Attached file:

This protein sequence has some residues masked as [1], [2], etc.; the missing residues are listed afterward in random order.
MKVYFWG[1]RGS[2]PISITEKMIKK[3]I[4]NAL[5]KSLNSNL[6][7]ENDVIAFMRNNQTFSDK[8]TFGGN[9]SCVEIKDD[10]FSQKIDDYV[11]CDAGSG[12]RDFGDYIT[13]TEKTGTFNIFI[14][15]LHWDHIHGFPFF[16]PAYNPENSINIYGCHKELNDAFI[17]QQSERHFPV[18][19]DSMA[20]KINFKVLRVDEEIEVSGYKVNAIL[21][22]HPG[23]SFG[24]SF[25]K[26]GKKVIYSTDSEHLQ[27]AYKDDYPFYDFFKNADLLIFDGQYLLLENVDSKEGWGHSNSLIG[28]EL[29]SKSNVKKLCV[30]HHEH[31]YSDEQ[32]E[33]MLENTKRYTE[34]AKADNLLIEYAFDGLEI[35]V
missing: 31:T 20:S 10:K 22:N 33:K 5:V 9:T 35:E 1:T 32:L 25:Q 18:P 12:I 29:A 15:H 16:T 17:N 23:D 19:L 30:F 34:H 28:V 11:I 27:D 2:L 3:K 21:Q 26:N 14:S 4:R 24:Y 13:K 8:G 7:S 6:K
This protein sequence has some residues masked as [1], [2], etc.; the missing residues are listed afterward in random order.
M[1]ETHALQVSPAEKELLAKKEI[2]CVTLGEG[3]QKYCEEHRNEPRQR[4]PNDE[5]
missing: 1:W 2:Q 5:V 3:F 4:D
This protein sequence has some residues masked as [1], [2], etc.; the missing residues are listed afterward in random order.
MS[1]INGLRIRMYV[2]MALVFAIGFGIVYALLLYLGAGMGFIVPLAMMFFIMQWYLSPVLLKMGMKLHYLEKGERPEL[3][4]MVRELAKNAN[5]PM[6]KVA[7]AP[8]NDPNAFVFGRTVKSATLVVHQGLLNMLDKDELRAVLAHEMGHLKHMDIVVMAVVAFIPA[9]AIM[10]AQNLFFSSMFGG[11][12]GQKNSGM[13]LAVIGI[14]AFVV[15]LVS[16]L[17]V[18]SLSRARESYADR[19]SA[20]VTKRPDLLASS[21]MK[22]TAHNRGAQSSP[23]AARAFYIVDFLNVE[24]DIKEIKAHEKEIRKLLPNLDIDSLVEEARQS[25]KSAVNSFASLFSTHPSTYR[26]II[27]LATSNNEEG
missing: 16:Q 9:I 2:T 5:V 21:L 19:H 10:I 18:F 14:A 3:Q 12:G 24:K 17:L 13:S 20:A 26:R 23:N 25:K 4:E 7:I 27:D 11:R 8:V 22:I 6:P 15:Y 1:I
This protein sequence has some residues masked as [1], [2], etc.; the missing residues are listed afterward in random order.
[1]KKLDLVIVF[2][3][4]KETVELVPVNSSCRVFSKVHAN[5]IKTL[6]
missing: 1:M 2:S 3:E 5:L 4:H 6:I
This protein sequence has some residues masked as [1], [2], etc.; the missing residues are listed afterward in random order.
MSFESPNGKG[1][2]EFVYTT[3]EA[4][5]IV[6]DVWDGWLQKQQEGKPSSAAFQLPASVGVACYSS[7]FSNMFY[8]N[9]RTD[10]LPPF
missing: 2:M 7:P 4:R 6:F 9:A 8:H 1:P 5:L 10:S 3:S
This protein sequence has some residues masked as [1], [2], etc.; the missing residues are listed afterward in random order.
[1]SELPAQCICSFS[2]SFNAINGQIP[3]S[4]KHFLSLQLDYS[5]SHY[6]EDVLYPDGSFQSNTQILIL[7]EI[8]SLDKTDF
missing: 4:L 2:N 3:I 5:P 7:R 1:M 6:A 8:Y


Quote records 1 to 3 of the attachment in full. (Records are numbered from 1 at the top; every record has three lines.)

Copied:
This protein sequence has some residues masked as [1], [2], etc.; the missing residues are listed afterward in random order.
MKVYFWG[1]RGS[2]PISITEKMIKK[3]I[4]NAL[5]KSLNSNL[6][7]ENDVIAFMRNNQTFSDK[8]TFGGN[9]SCVEIKDD[10]FSQKIDDYV[11]CDAGSG[12]RDFGDYIT[13]TEKTGTFNIFI[14][15]LHWDHIHGFPFF[16]PAYNPENSINIYGCHKELNDAFI[17]QQSERHFPV[18][19]DSMA[20]KINFKVLRVDEEIEVSGYKVNAIL[21][22]HPG[23]SFG[24]SF[25]K[26]GKKVIYSTDSEHLQ[27]AYKDDYPFYDFFKNADLLIFDGQYLLLENVDSKEGWGHSNSLIG[28]EL[29]SKSNVKKLCV[30]HHEH[31]YSDEQ[32]E[33]MLENTKRYTE[34]AKADNLLIEYAFDGLEI[35]V
missing: 31:T 20:S 10:K 22:N 33:K 5:V 9:T 35:E 1:T 32:L 25:Q 18:P 12:I 29:A 15:H 16:T 17:N 23:D 19:L 30:F 34:H 28:V 11:I 27:D 2:L 3:K 21:Q 26:N 14:S 4:R 24:Y 13:K 8:G 7:S 6:K
This protein sequence has some residues masked as [1], [2], etc.; the missing residues are listed afterward in random order.
M[1]ETHALQVSPAEKELLAKKEI[2]CVTLGEG[3]QKYCEEHRNEPRQR[4]PNDE[5]
missing: 1:W 2:Q 5:V 3:F 4:D
This protein sequence has some residues masked as [1], [2], etc.; the missing residues are listed afterward in random order.
MS[1]INGLRIRMYV[2]MALVFAIGFGIVYALLLYLGAGMGFIVPLAMMFFIMQWYLSPVLLKMGMKLHYLEKGERPEL[3][4]MVRELAKNAN[5]PM[6]KVA[7]AP[8]NDPNAFVFGRTVKSATLVVHQGLLNMLDKDELRAVLAHEMGHLKHMDIVVMAVVAFIPA[9]AIM[10]AQNLFFSSMFGG[11][12]GQKNSGM[13]LAVIGI[14]AFVV[15]LVS[16]L[17]V[18]SLSRARESYADR[19]SA[20]VTKRPDLLASS[21]MK[22]TAHNRGAQSSP[23]AARAFYIVDFLNVE[24]DIKEIKAHEKEIRKLLPNLDIDSLVEEARQS[25]KSAVNSFASLFSTHPSTYR[26]II[27]LATSNNEEG
missing: 16:Q 9:I 2:T 5:V 21:L 19:H 10:I 18:F 14:A 3:Q 12:G 24:K 17:L 13:S 20:A 26:R 23:N 25:K 4:E 7:I 27:D 11:R 8:V 22:I 6:P 15:Y 1:I